Continuous Reciprocal Flow in a Microfluidic Device for Efficient Mixing
Background: In certain microfluidic devices, continuous mixing of fluids is desirable depending on the application.
For example, in the conventional or passive hybridization method, a DNA microarray is placed in solution where the immobilized single stranded DNA probes hybridize with complementary target cDNAs in the surrounding stagnant fluid sample. Since DNA hybridization is a bimolecular reaction, it relies solely on the diffusion of target DNA molecules to the capture probes, which is a slow process.
Technology: University of California researchers have developed a unique microfluidic device that allows for the continuous mixing of fluids based on the internal pressure of the device. This technology may be used to attain faster and more sensitive DNA hybridizations. University of California researchers have shown that a number of flow-through methods have been tested and proven to improve the cDNA hybridization rate and sensitivity.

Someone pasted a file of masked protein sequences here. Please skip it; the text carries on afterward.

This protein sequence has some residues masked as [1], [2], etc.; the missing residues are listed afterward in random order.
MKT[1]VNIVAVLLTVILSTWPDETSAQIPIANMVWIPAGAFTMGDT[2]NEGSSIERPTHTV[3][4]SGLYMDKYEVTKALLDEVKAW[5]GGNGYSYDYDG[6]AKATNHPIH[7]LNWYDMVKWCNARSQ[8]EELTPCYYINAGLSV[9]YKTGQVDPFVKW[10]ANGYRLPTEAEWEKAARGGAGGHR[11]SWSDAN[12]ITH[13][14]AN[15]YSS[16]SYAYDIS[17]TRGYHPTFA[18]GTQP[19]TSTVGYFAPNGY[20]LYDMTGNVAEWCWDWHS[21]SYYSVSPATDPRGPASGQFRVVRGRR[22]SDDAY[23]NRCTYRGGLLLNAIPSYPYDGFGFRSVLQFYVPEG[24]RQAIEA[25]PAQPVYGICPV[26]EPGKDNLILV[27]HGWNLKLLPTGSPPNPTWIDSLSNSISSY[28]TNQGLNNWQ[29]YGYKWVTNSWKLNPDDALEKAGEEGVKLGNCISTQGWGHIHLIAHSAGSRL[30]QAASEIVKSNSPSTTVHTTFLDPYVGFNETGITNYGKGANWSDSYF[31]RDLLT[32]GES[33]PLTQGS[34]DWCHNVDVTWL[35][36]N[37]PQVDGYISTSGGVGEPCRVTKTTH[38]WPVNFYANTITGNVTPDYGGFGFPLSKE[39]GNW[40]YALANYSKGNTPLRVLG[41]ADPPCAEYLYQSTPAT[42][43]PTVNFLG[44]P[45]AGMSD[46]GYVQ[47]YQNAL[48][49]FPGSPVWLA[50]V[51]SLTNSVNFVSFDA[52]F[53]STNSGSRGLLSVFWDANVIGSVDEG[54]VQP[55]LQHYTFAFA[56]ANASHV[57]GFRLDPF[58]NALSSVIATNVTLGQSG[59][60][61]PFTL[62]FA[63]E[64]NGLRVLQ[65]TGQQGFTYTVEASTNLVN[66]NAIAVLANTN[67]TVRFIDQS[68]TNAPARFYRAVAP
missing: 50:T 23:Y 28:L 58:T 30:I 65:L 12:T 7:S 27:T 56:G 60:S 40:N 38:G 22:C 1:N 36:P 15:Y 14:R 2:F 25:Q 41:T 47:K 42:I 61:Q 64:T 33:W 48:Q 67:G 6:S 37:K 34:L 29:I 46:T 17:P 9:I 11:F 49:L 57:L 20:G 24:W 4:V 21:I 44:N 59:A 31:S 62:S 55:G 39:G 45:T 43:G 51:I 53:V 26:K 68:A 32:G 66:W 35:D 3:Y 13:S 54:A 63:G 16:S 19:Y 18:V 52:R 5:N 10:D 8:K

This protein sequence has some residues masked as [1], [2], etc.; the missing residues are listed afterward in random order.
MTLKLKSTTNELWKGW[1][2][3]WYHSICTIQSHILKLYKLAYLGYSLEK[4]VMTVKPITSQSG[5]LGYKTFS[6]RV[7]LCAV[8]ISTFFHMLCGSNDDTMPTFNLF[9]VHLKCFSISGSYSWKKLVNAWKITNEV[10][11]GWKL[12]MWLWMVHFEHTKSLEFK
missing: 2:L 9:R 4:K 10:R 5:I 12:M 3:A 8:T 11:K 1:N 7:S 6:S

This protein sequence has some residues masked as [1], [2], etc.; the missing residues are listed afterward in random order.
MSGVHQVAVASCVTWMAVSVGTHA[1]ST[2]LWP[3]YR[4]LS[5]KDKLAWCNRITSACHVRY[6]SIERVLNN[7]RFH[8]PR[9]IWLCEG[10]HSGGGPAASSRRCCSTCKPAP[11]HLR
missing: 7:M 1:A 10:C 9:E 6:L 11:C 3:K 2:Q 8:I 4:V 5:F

The advantages offered by this new mixing technology allows for the use of smaller sample volume resulting in more uniform results, and lower detection limits.
Application: This new microfluidic method of mixing fluids continuously in a microfluidic channel is more efficient and allows for more sensitive DNA hybridization which may result in more accurate results from the use of protein and gene expression profiling microchips. In addition this method may be used in other microfluidic applications such as microfluidic devices used to synthesize minute amounts of organic compounds.
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